Frequently asked questions

How do I calculate how much food my dog needs?

Aside from looking at the dog food bag label to calculate how much food your dog needs, you can also use a calorie calculator. You should also make sure to take into account your specific dog and their current weight. To get the best idea of what to feed your dog, speak with your vet. They will recommend how much food to feed your dog based on their individual characteristics and situation.

How much canned dog food should I feed my dog per day?

Wet food and dry food have different volumes and moisture levels, so it’s not an easy 1:1 ratio when comparing portion sizes. It’s much easier to measure out for a single type of food than to try to do the math for converting wet to dry food and vice versa. Your best bet is to ask your vet to determine the appropriate amount to feed.

How do I know if I’m feeding my dog enough?

Visible signs like seeing their ribs, hips, and spine can indicate that your dog needs more food. If they are begging constantly or seeming hungry immediately after eating, that could also mean they need more calories. Look for changes in skin and coat and bathroom habits. A dog’s ideal weight is when the ribs can be felt with minimal fat, and a clear upward tuck of the abdomen is evident. Your vet can give you a better idea of if your dog is a healthy weight.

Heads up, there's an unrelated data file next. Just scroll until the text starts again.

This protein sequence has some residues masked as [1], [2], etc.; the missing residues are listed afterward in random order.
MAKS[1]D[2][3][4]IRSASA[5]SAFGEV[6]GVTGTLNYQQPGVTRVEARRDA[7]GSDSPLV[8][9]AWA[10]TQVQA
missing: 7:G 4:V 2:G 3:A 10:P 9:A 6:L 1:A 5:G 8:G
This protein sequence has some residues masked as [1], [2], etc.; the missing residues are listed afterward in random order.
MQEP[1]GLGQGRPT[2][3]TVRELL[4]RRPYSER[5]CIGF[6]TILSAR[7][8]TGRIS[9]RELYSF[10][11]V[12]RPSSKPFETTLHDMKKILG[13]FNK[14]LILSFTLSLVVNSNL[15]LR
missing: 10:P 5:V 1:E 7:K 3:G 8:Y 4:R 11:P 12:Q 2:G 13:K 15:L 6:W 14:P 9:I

Is it OK to feed a dog once per day?

While some dogs may benefit from being fed once per day, it’s recommended to feed most dogs at least twice per day.

Why does my dog act like he’s starving all the time?

Some pups are “live to eat” dogs. But aside from not getting enough food, if your dog is acting like they are starving all the time, it could be symptomatic of a more serious problem. Contact your vet, especially if it’s accompanied by symptoms like increased thirst, diarrhea, vomiting, changes in weight, and eating non-food items. These are cause for concern and may indicate other health issues.